Friedman, Milton (1912–2006)

Milton Friedman, born in New York City in 1912, was one of the 20th century's most famous and influential economists, renowned for his depth of analysis, his innovative capacity, his practical outlook, and his simple, persuasive style. However, he is probably best known for the political repercussion of his ideas. The son of an immigrant, he studied at Rutgers (B.A. 1932), Chicago University (M.A. 1933), and Columbia (Ph.D. 1946). Married to Rose Director, he spent most of his professional life at Chicago University and was awarded the Nobel Prize for Economics in 1976.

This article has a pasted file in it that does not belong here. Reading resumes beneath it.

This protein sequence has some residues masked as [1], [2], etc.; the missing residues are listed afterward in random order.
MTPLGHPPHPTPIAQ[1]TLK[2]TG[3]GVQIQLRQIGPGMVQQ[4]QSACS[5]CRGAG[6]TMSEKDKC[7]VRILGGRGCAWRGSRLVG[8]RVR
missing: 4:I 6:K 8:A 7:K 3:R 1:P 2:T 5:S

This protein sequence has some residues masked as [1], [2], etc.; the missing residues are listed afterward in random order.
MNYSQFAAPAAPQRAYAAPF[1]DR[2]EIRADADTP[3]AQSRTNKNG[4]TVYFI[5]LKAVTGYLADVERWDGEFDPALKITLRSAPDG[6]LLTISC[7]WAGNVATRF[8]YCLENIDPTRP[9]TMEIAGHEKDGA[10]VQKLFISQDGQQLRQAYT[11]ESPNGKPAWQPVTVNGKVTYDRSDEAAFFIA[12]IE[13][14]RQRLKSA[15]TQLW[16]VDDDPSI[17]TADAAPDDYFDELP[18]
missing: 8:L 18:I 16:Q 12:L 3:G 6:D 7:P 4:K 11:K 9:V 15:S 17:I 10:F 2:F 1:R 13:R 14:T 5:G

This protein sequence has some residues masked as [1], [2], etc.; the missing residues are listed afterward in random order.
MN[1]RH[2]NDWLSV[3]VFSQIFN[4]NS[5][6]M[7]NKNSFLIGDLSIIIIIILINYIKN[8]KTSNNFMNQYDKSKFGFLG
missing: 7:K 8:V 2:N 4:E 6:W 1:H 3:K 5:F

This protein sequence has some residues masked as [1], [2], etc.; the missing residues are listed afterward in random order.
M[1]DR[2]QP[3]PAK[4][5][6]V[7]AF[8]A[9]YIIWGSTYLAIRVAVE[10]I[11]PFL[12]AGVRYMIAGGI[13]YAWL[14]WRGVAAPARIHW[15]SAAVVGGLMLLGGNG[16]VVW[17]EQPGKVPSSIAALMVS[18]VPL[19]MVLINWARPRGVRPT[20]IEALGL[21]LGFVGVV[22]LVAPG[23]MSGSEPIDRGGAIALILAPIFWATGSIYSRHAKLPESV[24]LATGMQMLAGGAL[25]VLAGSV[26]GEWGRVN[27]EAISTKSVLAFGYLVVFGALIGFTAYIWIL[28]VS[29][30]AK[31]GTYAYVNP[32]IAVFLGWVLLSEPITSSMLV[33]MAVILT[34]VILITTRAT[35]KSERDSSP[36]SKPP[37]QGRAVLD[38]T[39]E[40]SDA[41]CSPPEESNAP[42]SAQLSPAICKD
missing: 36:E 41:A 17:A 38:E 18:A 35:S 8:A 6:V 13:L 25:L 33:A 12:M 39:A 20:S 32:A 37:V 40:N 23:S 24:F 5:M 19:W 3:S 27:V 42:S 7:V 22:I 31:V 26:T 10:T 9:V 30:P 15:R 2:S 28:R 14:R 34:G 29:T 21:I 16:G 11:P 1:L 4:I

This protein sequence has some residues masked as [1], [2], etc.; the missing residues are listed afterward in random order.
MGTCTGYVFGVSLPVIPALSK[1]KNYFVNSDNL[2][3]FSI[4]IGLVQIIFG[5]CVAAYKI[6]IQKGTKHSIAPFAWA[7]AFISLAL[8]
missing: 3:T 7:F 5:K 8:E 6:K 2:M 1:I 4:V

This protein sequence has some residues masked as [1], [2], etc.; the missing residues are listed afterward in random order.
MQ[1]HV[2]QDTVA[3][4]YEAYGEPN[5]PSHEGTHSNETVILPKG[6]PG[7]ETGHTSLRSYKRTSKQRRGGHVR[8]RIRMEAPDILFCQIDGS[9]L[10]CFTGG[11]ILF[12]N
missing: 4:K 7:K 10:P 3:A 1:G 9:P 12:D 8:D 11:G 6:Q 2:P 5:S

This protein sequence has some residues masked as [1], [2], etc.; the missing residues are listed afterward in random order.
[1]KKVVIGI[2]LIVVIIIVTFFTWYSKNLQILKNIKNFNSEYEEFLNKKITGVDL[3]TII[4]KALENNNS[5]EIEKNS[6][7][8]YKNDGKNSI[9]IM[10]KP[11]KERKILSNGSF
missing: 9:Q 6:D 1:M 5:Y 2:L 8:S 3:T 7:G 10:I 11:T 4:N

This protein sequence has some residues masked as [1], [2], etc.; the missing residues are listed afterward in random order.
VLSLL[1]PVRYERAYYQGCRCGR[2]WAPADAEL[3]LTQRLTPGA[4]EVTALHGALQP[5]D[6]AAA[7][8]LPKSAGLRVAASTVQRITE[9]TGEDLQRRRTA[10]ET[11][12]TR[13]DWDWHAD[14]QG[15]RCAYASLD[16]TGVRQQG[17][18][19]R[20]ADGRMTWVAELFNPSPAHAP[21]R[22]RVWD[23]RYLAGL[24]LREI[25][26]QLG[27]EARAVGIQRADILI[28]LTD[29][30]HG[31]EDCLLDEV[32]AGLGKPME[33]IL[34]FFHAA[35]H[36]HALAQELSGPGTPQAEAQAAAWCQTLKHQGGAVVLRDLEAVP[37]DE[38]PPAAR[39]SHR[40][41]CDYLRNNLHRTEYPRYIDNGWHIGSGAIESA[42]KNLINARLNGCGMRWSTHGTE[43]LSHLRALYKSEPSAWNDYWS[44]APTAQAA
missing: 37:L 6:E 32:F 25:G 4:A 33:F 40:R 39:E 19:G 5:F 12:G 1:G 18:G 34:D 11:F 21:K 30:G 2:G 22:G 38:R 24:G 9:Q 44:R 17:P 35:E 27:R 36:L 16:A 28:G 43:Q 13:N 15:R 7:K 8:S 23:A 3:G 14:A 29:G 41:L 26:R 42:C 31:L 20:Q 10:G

Friedman conceived economics as a positive science. Value judgments are consigned to private life and must not interfere with scientific proposals: There is no place for moral criteria in economics. The economists' task ...

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